I had a look on one of those ‘On this day’ websites this morning – and I’m very glad I did. Buried at the bottom of countless interesting factoids was the revelation that it was fourteen years ago today that Fulham concluded a deal to sign Luis Boa Morte from Southampton on a permanent basis. Boa Morte was essentially an enigma; one of those people you couldn’t sum up in a sentence, but one of the greatest Fulham characters of my generation. At his very best, he was simply unplayable, as a legion of befuddled full-backs could attest to, and he always played the game with a smile on his face.
He headed back to London after being unfairly jettisoned by Southampton manager Glenn Hoddle and came with a pedigree after breaking through into the Arsenal first-team during the early years of Arsene Wenger’s tenure. Jean Tigana was encouraged by Boa Morte’s enthusiasm during a trial and figured that pacey Portuguese forward might be able to fire a promotion bid. He wasn’t wrong. Boa Morte’s first season at Craven Cottage was breathtaking. Part of an attacking triumvirate including Louis Saha and Barry Hayles that tore the First Division apart, Boa Morte scored 21 goals in 46 appearances – combining predatory finishing with the burst of acceleration that characterised Tigana’s extraordinary side.
Take a look, for example, at this sweeping move during a deadlocked game at early promotion rivals Norwich, featuring Saha, Sean Davis, and John Collins, which Boa Morte finished with real aplomb:
Boa Morte initially struggled to recapture his Division One form in the top flight, flitting between a centre forward’s role and a position on the left of midfield, although he did star as Fulham took their first steps into Europe, reaching the third round of the UEFA Cup after winning the Intertoto Cup. When Chris Coleman implemented his 4-5-1 system and played Boa Morte as a genuine left-winger, the ‘Dead Snake’ began to rediscover his venom. His contribution to the side couldn’t simply be measured in goals alone, such was his undoubted commitment to the course and unquestionable will-to-win. That desire may have got him on the wrong side of referees, but it certainly endeared him to the Fulham fans almost as much as his uncanny ability to deliver a moment of magic from nowhere.
Boa Morte looked fearsome in full flight down the Fulham left flank. He married a turn of speed with an exceptional football brain, the ability to shift the ball from foot to foot in the blink of an eye and the means to fashion a shot irrespective of the position or pressure around him. Ten goals in 2003-04, including one sensational length of the field run to score a simply stupendous effort against Blackburn Rovers in April, were a key factor in helping Coleman’s charges reach a ten club record of ninth in the top flight and secured a return to the Portuguese national picture. An indication of Boa Morte’s ‘mad as a bunch of frogs’ mentality came on the final day of the season, when he stripped to his underpants in celebration of a win at Bolton, to throw his kit to the celebrating away fans after the final whistle.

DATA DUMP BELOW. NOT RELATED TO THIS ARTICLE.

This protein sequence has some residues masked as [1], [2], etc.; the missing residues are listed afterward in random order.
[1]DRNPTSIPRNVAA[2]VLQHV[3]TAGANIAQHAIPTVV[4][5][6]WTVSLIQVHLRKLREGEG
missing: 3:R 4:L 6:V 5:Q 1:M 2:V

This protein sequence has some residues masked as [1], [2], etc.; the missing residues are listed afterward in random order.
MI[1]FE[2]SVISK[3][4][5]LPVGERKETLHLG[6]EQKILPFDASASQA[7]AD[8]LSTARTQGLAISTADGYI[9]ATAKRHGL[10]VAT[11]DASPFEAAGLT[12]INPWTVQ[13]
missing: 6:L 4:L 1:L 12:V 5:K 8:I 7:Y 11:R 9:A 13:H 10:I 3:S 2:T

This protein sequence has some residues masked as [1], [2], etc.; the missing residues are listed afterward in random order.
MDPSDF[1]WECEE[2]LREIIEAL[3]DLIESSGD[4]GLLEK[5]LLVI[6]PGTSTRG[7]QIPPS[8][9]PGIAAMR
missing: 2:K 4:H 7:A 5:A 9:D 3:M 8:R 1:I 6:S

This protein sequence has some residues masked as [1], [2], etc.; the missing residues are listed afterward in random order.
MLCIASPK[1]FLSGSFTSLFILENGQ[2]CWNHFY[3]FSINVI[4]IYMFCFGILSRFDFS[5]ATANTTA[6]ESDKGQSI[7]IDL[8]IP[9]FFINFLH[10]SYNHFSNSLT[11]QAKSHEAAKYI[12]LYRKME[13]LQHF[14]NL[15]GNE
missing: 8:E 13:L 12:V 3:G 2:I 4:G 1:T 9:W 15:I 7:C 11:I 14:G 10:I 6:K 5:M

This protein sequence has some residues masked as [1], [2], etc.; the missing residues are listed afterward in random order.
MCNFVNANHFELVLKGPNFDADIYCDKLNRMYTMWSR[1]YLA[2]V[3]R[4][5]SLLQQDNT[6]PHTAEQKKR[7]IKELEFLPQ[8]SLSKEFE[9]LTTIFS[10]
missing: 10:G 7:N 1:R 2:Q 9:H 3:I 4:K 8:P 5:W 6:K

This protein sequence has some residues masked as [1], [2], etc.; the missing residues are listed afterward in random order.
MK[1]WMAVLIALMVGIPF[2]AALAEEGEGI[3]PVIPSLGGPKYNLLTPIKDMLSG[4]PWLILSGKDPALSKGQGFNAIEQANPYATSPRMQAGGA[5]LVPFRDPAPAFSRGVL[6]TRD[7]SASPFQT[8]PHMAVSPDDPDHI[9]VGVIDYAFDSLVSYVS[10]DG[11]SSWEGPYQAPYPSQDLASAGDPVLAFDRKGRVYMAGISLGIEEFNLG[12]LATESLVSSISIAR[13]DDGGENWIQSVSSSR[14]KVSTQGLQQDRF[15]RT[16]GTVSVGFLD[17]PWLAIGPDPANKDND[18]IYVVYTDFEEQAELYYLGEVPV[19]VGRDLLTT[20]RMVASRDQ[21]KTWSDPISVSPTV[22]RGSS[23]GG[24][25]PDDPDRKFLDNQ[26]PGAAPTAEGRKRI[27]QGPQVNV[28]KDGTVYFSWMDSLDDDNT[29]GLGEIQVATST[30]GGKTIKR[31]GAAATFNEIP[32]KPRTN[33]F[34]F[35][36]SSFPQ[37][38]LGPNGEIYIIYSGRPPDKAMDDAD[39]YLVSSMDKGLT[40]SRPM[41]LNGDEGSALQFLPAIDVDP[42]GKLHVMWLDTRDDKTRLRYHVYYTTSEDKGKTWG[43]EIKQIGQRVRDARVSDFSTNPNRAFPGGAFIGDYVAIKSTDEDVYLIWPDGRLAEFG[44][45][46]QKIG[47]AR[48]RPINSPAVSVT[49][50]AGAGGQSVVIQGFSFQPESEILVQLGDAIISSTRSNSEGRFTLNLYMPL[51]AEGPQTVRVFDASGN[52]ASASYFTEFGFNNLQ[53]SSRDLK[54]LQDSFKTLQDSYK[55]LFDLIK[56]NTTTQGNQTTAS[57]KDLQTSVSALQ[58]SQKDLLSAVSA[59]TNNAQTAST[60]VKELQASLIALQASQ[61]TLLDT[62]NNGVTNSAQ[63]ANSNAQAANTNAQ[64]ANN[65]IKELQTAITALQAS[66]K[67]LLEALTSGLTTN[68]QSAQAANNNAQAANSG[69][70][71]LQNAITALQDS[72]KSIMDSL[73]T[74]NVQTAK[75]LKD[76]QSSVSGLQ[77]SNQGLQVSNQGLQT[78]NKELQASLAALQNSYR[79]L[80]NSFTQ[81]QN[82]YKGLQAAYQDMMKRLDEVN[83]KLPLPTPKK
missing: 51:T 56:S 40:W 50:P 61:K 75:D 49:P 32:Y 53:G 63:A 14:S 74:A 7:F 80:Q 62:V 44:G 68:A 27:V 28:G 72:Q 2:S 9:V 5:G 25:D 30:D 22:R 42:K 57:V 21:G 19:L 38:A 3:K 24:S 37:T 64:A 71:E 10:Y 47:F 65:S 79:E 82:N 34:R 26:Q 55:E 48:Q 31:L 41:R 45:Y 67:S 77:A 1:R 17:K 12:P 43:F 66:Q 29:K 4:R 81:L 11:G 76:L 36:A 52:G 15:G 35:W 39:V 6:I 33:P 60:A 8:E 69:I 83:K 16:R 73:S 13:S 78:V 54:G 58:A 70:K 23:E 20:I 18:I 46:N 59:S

That cult hero status was only underlined by his sublime performances in the next two years. He scored nine goals in 2004-05 as Fulham flirted with the relegation zone, before finishing the season with four fine wins over Everton, Newcastle, Blackburn and memorably, Norwich City, in the spring sunshine. That summer saw the likes of Newcastle United and Tottenham chasing his signature, with Fulham fans putting together an internet petition full of messages that ran to fully thirty pages pleading with him to stay. Boa Morte flashed that trademark smile – he is, essentially, a humble and modest man – on receipt of the fans’ pleas and duly signed a new contract.
The following season saw an uncomfortable experiment in central midfield stifle some of Boa Morte’s creativity, upon which the side thrived, but also included the moment he wrote his name into Fulham folklore with that memorable winner against Chelsea at Craven Cottage. An instinctive, somewhat scrappy strike, that meant so much: the game was won with the grit and determination that Boa Morte’s never-say-die attitude encapsulated. His form might have tailed off towards the end of his Fulham career, but the affection for Boa Morte has never dwindled – as evidenced by the disappointment that greeted his decision to return to Portugal to pursue a career in coaching that had begun at Motspur Park.